• Container tank standards are required
  • RCRA Land Disposal Restrictions apply

19
Point of Waste OriginationDefined per 22 CCR
66260.10
  • "Point of waste origination" (22 CCR) means as
    follows
  • (1) When the facility owner or operator is
    the generator of the hazardous waste, the point
    of waste origination means the point where a
    solid waste produced by a system, process, or
    waste management unit is determined to be a
    hazardous waste as defined in this division.

20
Point of Waste Origination Defined 22 CCR
(Continued)
  • NOTE In this case, this term is being used in
    a manner similar to the use of the term "point of
    generation" in air standards established for
    waste management operations under authority of
    the Clean Air Act in 40 CFR parts 60 , 61 and
    63.

21
Point of Waste Generation Defined per 40 CFR part
61
  • Point of waste generation means the location
    where the waste stream exits the process unit
    component or storage tank prior to handling or
    treatment in an operation that is not an integral
    part of the production process, or in the case of
    waste management units that generate new wastes
    after treatment, the location where the waste
    stream exits the waste management unit component.
    (40 CFR Part 61)

22
Points of Generation
  • Waste exits a non-waste unit or piece of
    equipment (e.g. radiator, parts washer).
  • Waste exits a manufacturing process unit.
  • Material is spent and a decision to discard or
    recycle is made.
  • Decision is made to discard a P or U listed
    chemical.
  • Treatment residue exits a treatment unit.
  • Residue exits a recycling unit.

23
8.2 What Is the Point of Generation?
  • According to RCRA and Sate law, when a waste is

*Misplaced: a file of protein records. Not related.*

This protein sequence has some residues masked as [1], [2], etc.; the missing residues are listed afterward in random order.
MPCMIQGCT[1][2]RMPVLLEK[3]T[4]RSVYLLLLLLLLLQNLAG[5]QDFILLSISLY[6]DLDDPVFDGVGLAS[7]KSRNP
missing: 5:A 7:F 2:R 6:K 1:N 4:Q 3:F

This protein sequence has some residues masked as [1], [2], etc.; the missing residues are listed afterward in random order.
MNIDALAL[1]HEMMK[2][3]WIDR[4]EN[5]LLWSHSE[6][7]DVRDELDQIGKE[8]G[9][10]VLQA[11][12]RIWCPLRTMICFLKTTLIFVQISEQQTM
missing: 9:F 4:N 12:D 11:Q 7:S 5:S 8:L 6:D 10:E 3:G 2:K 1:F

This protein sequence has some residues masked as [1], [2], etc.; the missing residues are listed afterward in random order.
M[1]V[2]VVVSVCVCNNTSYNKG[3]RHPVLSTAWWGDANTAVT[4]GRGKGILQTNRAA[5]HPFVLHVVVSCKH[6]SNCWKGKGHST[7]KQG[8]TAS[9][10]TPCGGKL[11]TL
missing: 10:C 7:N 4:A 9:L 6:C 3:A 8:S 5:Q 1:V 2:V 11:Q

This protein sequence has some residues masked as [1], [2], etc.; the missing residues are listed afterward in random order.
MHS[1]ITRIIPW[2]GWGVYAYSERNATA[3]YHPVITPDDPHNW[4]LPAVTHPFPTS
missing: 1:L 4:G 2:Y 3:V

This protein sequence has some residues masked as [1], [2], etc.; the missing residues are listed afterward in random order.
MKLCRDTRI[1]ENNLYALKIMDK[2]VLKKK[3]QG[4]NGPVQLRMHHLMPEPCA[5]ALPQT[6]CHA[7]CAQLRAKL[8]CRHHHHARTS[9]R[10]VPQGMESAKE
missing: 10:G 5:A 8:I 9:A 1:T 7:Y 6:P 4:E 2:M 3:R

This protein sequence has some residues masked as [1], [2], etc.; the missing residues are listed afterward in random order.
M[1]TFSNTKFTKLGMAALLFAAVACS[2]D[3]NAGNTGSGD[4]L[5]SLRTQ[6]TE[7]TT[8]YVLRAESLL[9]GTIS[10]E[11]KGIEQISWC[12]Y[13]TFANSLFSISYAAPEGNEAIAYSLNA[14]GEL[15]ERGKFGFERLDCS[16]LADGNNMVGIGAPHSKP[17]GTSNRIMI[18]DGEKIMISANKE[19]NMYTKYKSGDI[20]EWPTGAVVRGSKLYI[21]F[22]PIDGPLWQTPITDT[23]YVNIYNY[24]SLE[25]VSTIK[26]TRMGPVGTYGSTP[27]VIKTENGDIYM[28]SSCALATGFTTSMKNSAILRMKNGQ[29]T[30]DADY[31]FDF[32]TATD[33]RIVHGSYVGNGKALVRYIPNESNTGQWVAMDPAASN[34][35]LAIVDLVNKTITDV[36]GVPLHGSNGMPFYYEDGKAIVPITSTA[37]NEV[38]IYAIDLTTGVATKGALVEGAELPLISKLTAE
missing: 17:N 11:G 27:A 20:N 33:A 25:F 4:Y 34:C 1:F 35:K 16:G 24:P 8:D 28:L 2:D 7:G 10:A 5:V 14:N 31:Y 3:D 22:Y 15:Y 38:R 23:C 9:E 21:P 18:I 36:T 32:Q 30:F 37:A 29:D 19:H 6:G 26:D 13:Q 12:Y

generated, you must identify whether the waste is
    hazardous
  • hazardous waste identification must be made at
    the point where the waste is first generated.
    The point of generation is usually defined as the
    point at which a generator first determines that
    a material is no longer useful (or the point at
    which the generator decides to discard the
    material).
  • www.epa.gov/OSWRCRA/hazwaste/ ldr/ldr-sum.pdf 

24
8.2 What Is the Point of Generation?
  • However, under 40 CFR 261.4(c), hazardous waste
    is not generated from product or raw material
    tanksand pipelines, manufacturing process units,
    or associated non-waste-treatment-manufacturing
    units until it exits the unit or the HW remains
    in unit gt 90 days after the unit ceases to be
    operated for manufacturing, or for storage or
    transportation of product or raw materials.
  • www.epa.gov/OSWRCRA/hazwaste/ ldr/ldr-sum.pdf 

25
Points of Generation(POG) Tanks A, B C
The Points Of Generation are
Process A
Process B
Process C
Waste A
A B
ABCD
Tanks A, B C contain material used in different
processes the piping is used exclusively to
transfer the liquid when it is no longer useful.
Where is(are) the point(s) of generation?
D
26
Commingling Tanks A, B C
The Points of Generation are also
the Sampling points
Process A
Process B
Process C
Waste A
A B
ABCD
Tanks A, B C contain material. The waste is
commingled in the piping.
What and where do you sample for a waste
determination?
D
27
Point of Generation (POG)Tanks A B C
Non-hazardous Waste C Is discharged to POTW
Acidic Material A
D002 Waste
Basic Material B
Waste A
A B
AB C
C
Tanks A B contain material the piping is used
to mix transfer the liquid when it is no longer
useful.
Where is (are) the point(s) of generation?
28
OSW Answer (faxback 13395)
  • Q. A D002 acidic waste and a D002 basic waste
    from two different manufacturing process are
    individually piped to a collecting pipe. The two
    wastes neutralize each other in the collecting